Sir David Attenborough to present new BBC One wildlife documentary series

Sir David Attenborough will return to TV with a brand new BBC One wildlife documentary series.

Provisionally titled Wild Isles, the five-part series aims to do for the wildlife of Britain and Ireland what the Planet series have done for the wildlife of the world.

Having been filmed over three years and will use the very latest technology to capture dramatic new behaviour, from battling butterflies to hunting sea eagles and killer whales – revealing a previously unseen wild side of the British Isles.

Sir David said: “In my long lifetime, I have travelled to almost every corner of our planet. I can assure you that in the British Isles, as well as astonishing scenery there are extraordinary animal dramas and wildlife spectacles to match anything I have seen on my global travels.”

The BBC share: “Britain and Ireland have some of the most diverse and beautiful landscapes on Earth. We have more ancient oak trees than the rest of Europe put together; sixty percent of the world’s chalk streams flow in southern England; our remaining flower meadows are a vital refuge for breeding birds and butterflies; and our coasts are home to internationally important numbers of seabirds. Yet our wildlife is increasingly fragmented and fragile – this series explains the challenges nature faces today, and what can be done to make our wild isles even wilder in the future.

“The series will be packed with new behaviour filmed all around the country. We will see gulls steal fish from puffins off Northumberland; wild horses battling for access to females in Cambridgeshire; black grouse and hen harriers courting in the Cairngorms; blue fin tuna gathering off the coast of Cornwall; red deer stags rutting in one of Ireland’s wildest corners; mayfly hatching on a river in Wiltshire; foxes hunting rabbits at night; and even a bee that rides a broomstick in Dorset.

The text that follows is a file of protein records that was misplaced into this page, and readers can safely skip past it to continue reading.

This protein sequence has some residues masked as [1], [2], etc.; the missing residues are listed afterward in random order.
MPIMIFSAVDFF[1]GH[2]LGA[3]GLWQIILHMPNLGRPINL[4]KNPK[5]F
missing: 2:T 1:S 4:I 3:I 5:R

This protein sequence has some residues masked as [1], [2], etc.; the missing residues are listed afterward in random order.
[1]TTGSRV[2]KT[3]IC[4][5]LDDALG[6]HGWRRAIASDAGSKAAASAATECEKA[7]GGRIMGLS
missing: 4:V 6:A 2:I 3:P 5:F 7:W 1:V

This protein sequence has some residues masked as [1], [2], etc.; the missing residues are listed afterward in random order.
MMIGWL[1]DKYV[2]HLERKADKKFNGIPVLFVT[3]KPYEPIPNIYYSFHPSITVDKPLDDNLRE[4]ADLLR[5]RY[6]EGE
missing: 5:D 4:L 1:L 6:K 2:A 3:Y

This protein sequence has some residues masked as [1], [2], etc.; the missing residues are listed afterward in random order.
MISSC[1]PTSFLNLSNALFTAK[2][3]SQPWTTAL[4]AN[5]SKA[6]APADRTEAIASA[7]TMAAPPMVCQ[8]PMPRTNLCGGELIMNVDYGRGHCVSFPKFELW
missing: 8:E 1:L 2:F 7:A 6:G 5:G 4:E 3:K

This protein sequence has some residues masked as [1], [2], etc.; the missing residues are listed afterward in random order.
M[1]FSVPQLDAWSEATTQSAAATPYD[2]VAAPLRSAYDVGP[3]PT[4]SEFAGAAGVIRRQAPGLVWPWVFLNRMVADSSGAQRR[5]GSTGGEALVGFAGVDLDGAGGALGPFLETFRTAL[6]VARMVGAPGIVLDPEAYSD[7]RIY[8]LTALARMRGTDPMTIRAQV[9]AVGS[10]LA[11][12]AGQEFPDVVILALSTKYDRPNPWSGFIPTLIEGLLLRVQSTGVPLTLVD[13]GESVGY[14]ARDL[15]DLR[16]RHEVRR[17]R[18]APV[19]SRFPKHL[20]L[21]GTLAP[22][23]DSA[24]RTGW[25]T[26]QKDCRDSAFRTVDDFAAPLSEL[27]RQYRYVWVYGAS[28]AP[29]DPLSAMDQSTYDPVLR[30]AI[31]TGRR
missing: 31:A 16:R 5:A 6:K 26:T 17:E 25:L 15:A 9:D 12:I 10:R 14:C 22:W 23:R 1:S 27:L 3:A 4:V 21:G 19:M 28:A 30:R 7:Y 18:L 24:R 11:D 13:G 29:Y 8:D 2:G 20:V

Aerial photography will reveal the beauty of the British and Irish countryside, as it has never been seen before. Motion controlled time-lapse photography will bring to life the story of the passing seasons; the latest low light cameras will uncover the secret nocturnal lives of many of our favourite animals; and macro photography will reveal the miniature worlds of rock pools, ponds and grasslands. The series will be shot at 4K resolution allowing for an ultra-high definition television delivery.”

The series is being made by Silverback Films and is co-produced by The Open University, the RSPB and WWF.

Alastair Fothergill, Executive Producer, said: “I have always wanted to make a landmark series that really does justice to our own extraordinary wildlife. I am sure people will be amazed at what is happening right on their own doorstep”.

A broadcast date is to be announced.